The overall economy has an impact on supply and demand for numismatic and precious metals products. When there is a general sense of prosperity, there is greater demand for discretionary items, which are items beyond what is needed for everyday physical survival.
If times are tough, demand for discretionary items tends to decline. Also, assets that can be sold to raise cash flow will tend to be unloaded.
A prime example of the impact of both sides of the market cycles comes from Michigan. Because of the large number of high paying automotive jobs in Michigan decades ago, the state was home to a disproportionately large number of coin collectors. When the domestic auto and truck industry lost ground to foreign competitors, hitting Michigan’s economy especially hard, a large number of the state’s collectors became net sellers.
The American general public makes judgments about their financial circumstances on the basis of their individual experiences and also on their overall expectations about the U.S. economy. Therefore, the perceptions about the state of the economy can affect supply and demand for numismatics and precious metals.
I have long suspected that reports about the state of the U.S. economy have been misleading. Invariably, it seems to me that the distortion in such reports is tilted toward whatever would achieve the better result for the benefit of the U.S. government, not necessarily for the general public.
This concept has received a significant endorsement from former Federal Reserve Bank Governor Kevin Warsh. In a July 14 interview on CNBC’s Squawk Box program, Warsh stated that he found the Fed’s decision-making process since late last year to be “a bit puzzling.”
He also stated, “It is not obvious what their strategy is. I know they say they’re data dependent. I don’t know exactly what that means. They look to me asset price dependent, more than they look data dependent.”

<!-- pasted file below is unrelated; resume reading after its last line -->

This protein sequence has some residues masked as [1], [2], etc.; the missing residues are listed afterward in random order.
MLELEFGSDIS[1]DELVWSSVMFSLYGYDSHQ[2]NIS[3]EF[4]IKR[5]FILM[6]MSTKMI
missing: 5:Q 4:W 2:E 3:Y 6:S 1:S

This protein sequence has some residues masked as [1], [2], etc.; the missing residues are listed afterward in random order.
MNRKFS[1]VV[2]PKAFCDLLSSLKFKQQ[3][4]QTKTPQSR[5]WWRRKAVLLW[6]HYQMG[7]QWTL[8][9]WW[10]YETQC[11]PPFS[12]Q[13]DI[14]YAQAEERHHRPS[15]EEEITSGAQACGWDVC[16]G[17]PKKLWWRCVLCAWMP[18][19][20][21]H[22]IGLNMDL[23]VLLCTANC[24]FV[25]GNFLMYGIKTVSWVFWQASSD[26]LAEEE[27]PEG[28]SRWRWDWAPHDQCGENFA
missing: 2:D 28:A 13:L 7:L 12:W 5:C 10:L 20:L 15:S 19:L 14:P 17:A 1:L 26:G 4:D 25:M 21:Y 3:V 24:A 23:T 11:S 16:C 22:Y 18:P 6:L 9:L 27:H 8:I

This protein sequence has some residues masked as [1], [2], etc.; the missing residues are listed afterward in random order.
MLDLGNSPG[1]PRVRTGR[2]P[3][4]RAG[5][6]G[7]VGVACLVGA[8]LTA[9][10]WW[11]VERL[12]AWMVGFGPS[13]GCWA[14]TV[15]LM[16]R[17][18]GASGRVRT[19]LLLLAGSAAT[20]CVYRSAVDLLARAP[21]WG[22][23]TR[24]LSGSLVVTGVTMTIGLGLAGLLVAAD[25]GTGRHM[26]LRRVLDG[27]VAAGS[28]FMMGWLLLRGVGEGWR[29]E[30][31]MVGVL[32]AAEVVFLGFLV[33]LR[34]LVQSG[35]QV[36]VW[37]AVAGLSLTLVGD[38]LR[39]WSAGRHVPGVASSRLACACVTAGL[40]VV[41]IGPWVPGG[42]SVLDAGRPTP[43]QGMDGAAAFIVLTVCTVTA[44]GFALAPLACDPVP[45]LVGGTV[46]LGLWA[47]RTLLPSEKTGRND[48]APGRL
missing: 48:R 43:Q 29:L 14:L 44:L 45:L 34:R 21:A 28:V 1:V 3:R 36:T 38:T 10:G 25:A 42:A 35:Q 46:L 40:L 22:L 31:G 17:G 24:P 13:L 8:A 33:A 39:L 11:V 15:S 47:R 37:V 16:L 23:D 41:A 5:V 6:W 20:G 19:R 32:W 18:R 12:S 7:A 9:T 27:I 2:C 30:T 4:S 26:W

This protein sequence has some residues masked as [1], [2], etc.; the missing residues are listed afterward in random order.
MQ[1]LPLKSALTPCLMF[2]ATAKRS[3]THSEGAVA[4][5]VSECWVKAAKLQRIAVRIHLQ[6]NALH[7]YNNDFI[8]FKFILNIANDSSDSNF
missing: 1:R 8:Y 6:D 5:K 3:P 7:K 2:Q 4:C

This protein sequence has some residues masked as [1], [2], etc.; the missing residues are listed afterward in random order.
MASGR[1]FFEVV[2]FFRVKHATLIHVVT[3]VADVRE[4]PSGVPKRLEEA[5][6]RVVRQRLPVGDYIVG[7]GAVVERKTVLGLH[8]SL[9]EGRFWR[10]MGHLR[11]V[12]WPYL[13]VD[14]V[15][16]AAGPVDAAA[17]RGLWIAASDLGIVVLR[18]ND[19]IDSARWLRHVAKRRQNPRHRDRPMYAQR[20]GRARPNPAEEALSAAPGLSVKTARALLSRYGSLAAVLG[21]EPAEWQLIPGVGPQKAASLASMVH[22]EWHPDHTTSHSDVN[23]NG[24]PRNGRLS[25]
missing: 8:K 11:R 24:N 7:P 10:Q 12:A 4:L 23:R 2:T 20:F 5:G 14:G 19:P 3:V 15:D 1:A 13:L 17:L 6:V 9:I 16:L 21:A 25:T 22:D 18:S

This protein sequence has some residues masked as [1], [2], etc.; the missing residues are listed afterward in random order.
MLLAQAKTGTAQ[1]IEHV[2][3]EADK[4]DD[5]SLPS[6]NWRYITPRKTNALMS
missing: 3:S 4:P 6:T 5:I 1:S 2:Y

The point of Warsh’s interview is that instead of responding to economic data, he thinks the federal government is taking actions on the basis of what will prop up U.S. stock prices. U.S. stock indices are considered by many people to represent the state of the overall economy, leading the general public to make their spending decisions (including for numismatics and precious metals) on the basis of these limited indicators.
Later in the interview Warsh said, “The bad news is the real side of the economy in the U.S. deteriorated since September. Quarterly earnings will now be down six quarters in a row. That’s the first time that’s happened outside a recession.”
In the seven-minute interview, which can be viewed here, Warsh advocates measures that he recommends that the Federal Reserve Bank and its Federal Open Market Committee take, but does not seem to be optimistic that these will be implemented.
Normally, people who have held positions of political power such as being a Federal Reserve Bank governor would never admit publicly that politicians are misleading the public. When such admissions are made, that is usually a sign that conditions are far worse than even what is being exposed. In essence, Warsh’s comments are a huge negative indicator for the state of the overall U.S. economy, the U.S. dollar, and the U.S. government.
Patrick A. Heller was the American Numismatic Association 2012 Harry Forman Numismatic Dealer of the Year Award winner. He is the owner emeritus and communications officer of Liberty Coin Service in Lansing, Mich., and writes “Liberty’s Outlook,” a monthly newsletter on rare coins and precious metals subjects. Other commentaries are available at Coin Week. His radio commentaries titled “Things You ‘Know’ That Just Aren’t So, And Important News You Need To Know” can be heard at 8:45 a.m. Wednesday and Friday mornings on 1320-AM WILS in Lansing.